Hearty Pasta Dishes/ Pasta and Noodles/ Pasta Entrées/ Vegan Dinner Recipes/ Vegan Recipes

Vegan Stuffed Shells with Almond “Ricotta”

Stuffed Shells with Vegan Almond "Ricotta" from Artisan Vegan Cheese by Miyoko Schinner

This quick and easy dish is a favorite in my cooking classes. Pasta shells stuffed with light and fluffy (and vegan!) Almond Ricotta and liberally doused with marinara sauce is a truly satisfying entrée. Although this recipe calls for large pasta shells, feel free to substitute other large stuff able shapes, such as manicotti or cannelloni. Recipe adapted from Artisan Vegan Cheese* by Miyoko Schinner, ©2012 Book Publishing Company, reprinted by permission. 

Vegan Stuffed Shells with Almond “Ricotta”

Serves: 6 to 8


  • 8 oz large pasta shells
  • salt
  • Almond Ricotta (see recipe, following)
  • 1/4 cup slivered fresh basil leaves, lightly packed
  • 2 tbsp nutritional yeast flakes
  • 1–2 tbsp freshly squeezed lemon juice
  • 2 cloves garlic, minced
  • freshly ground pepper
  • 4 cups marinara sauce, your favorite brand or homemade


  1. Bring a large pot of water to a boil over high heat. Add a little salt if desired, then add the pasta shells. Return to a boil. Decrease the heat to medium-low and cook, stirring occasionally, until tender but firm, about 12 minutes or according to package directions.
  2. Put the ricotta, basil, nutritional yeast, lemon juice, and garlic in a large bowl and mix well. Season with salt and pepper to taste.
  3. Preheat the over to 375°F. Stuff the cooked pasta shells with the filling, dividing it evenly among them, about 2 tablespoons per shell.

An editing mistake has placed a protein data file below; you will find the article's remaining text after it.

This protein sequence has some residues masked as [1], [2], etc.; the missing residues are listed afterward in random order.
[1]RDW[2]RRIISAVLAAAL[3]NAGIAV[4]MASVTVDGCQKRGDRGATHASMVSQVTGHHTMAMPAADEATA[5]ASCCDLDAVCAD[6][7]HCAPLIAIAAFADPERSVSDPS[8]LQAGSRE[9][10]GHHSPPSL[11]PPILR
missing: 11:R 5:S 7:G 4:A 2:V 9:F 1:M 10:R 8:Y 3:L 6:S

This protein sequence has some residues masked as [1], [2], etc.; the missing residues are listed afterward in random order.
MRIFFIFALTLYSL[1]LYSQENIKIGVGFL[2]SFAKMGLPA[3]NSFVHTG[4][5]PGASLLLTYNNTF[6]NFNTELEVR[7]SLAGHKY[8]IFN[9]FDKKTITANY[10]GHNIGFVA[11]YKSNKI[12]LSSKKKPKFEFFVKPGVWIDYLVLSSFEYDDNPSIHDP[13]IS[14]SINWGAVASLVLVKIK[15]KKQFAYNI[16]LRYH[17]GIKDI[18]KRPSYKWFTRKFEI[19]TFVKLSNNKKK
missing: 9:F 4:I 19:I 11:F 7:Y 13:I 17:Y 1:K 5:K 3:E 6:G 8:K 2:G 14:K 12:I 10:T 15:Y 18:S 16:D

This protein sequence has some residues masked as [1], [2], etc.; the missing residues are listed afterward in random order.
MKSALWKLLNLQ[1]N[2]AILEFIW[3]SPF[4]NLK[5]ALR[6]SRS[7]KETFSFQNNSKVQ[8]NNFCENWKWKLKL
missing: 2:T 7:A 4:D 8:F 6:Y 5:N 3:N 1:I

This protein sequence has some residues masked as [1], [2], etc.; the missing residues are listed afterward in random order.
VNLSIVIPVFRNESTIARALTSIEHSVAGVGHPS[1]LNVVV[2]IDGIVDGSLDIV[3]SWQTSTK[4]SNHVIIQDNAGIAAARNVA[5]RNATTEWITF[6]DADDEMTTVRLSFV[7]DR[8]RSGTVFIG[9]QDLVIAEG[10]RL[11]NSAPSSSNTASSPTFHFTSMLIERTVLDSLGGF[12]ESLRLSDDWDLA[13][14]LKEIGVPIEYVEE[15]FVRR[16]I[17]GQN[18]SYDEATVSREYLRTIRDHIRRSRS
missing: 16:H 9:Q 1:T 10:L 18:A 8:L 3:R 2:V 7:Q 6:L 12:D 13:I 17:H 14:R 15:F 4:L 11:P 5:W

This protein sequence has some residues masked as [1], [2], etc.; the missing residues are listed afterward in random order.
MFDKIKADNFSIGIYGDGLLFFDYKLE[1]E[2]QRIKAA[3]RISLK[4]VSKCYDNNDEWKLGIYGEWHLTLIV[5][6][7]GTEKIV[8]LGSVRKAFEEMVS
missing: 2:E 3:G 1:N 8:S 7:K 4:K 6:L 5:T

4. Spread a cup of the marinara sauce evenly in a 13 x 9-inch baking pan, then arrange the stuffed shells atop the marinara sauce.
  5. Pour the remaining marinara sauce over the pasta shells. Cover and bake for 25 to 30 minutes, until hot and bubbling. Serve immediately.

Almond Ricotta

Whether this creamy ricotta is used in lasagna or ravioli, no one would guess that it’s made from almonds. It looks amazingly like dairy ricotta and has a similar texture to boot: fluffy with a slight graininess. It’s delicious in all sorts of savory dishes and desserts, but I also recommend trying it on its own as a spread for your morning toast with a bit of jam.

Makes about 4 cups


  • 2 cups blanched almonds (see note), soaked in water for 8–12 hours and drained
  • 1 cup water
  • salt


  1. Put the almonds, water, and a pinch of salt in a blender.
  2. Process until light, fluffy, and fairly creamy but not perfectly smooth, occasionally stopping to scrape down the blender jar and move the mixture toward the blades.
  3. Taste and stir in more salt if desired.

Storage Notes: Stored in a covered container in the refrigerator, Almond Ricotta will keep for about 1 week.

Note: You can also use raw almonds with skins. After soaking, their skins should slip off easily. Simply squeeze one almond at a time between your thumb and index finger. But be careful, or the almonds are likely the shoot across the room! If the skins don’t come off easily, pour boiling water over the almonds to cover. Let soak for 1 to 2 minutes, then drain. As soon as they’re cool enough to handle, it will be easy to skin them.

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  • Reply
    December 12, 2015 at 11:36 am

    I made the almond ricotta today, and added soy milk, lots of nutritional yeast and a few spices to make a pasta sauce.

    It tasted good, but I doubt that anybody who actually has tastebuds would mistake this for “real” ricotta – it tasted like pasta with ground up almonds, not like cheese 🙂

  • Reply
    December 31, 2015 at 8:30 am

    I want to make ricotta out of the almond milk not starting with almonds.Is that possibly?

  • Reply
    January 16, 2018 at 1:04 pm

    I made your almond ricotta and it tastes just like the real thing! And significantly cheaper than the Kite Hill brand almond ricotta I have purchased previously at $11 for 8 oz! I bought your vegan artisan cheese cookbook Miyoko and am excited about trying more of your recipes!

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